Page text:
The 4PA of plagiarism: A psycho-academic profile of plagiarists

Ide Bagus Siaputra


Plagiarism is considered to be a serious transgression in the academic world. Due to the perception that plagiarism is rampant among both students and professors, the Indonesian government has established policies to prevent plagiarism in academia. Varieties of sanctions, ranging from score reduction to the revocation of granted academic titles have been applied to those who are caught committing this serious academic offense. However, the severity of the sanctions seems unable to put an end to plagiarism. Because severe sanctions seem unable to eradicate or even alleviate plagiarism, it might be assumed that the tendency towards plagiarism is a personal trait. Regardless of the presence or absence of opportunities and the severity of the potential sanctions, some individuals seem to be prone to plagiarism. In this study, five variables were used as predictors of plagiarism: procrastination, performance, personality, perfectionism, and achievement motivation. They were chosen to represent personal inclination, ability, and value, which separately have been reported to be correlated with plagiarism (Williams, Nathanson, & Paulhus, 2010). This study tries to combine those variables and has named it the 4PA of plagiarism.

This study used a sample of 362 undergraduate psychology students. The data were collected during the students' final exam, using seven scales. Plagiarism was measured using the Academic Practices Survey (APS) (Roig & DeTommaso, 1995) and the Personal Experiences with Plagiarism Scale (PEPS) (Bouman, 2009). Procrastination was measured using the Aitken Procrastination Inventory (API) (Aitken, 1982) and the Procrastination Assessment Scale – Student (PASS) (Solomon & Rothblum, 1984). Academic score performance was taken from the faculty's academic archives (subjects' GPAs and scores in Introduction to Psychology). Personality was measured using the International Personality Item Pool (IPIP) ( Perfectionism was measured using the Almost Perfect Scale (APS-SO) (Slaney, Rice, Mobley, Trippi, & Ashby, 2001). Achievement motivation was measured using the Achievement Motivation Inventory (AMI) (Schuler, Thornton, Frintrup, & Mueller-Hanson, 2004).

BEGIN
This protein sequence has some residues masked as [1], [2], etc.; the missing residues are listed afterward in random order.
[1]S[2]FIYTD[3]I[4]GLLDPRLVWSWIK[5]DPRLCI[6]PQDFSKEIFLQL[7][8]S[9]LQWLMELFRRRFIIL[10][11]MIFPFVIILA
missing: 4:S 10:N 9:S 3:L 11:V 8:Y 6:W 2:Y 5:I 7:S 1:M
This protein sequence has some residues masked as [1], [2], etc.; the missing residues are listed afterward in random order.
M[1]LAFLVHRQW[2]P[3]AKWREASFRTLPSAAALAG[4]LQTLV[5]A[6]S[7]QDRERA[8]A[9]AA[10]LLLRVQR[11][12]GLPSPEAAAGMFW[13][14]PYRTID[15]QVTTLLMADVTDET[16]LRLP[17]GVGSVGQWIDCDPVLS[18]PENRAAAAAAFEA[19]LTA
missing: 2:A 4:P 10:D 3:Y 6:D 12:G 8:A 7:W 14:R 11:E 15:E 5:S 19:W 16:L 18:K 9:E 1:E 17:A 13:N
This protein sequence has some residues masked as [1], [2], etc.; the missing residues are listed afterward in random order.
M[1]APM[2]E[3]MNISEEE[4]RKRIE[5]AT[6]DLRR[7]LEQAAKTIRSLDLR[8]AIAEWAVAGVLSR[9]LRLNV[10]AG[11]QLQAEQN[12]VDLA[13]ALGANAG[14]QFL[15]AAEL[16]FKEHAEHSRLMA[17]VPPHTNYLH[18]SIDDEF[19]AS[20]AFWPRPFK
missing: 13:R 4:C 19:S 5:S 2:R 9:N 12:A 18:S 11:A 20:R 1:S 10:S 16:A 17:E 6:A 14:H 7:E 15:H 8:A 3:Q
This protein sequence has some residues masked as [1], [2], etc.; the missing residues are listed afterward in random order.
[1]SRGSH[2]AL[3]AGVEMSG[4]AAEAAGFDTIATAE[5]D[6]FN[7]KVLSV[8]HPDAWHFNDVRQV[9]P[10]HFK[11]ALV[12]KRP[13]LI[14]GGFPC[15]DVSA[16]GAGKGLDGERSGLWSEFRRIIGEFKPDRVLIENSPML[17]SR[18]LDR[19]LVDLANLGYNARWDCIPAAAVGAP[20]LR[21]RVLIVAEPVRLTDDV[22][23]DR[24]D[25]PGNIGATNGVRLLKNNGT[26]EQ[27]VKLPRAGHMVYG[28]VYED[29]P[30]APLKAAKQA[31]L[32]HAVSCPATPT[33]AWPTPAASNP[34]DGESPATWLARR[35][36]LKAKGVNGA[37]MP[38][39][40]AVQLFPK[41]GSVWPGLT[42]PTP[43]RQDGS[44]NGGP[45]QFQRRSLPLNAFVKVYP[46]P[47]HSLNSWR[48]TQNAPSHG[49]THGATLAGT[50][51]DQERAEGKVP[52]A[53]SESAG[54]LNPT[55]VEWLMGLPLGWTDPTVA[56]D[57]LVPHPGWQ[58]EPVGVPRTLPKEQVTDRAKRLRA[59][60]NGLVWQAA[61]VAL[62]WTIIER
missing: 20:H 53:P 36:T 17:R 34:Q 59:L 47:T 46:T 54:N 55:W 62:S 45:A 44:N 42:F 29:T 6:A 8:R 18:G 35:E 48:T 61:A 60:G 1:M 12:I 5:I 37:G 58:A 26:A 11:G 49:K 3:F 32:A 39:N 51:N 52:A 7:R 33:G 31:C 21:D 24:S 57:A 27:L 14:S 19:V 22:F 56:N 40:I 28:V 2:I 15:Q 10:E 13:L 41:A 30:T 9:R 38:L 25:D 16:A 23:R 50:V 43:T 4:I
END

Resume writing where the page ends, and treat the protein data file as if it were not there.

Both plagiarism scales (APS and PEPS) produced similar results (r=.419). Four of the five predictors have significant correlations with plagiarism. The highest correlations were found between plagiarism and the frequency of procrastination/PASS (rAPS & rPEPS =.270 = .202) and habitual procrastination/API (rAPS = .217 & rPEPS =.173). Plagiarists tend to have low conscientiousness (IPIP; rAPS = -.212 & rPEPS = -.178). A small but significant correlation was found between plagiarism and perfectionism (APS-SO; rAPS = -.143& rPEPS =-.124). Plagiarists tend to have low achievement motivation (AMI; rAPS = -.219 & rPEPS =-.183). Plagiarism is not significantly correlated with academic achievement. The contribution of the four predictor variables was rooted in academic procrastination. The dynamics of these variables for predicting plagiarism are discussed.

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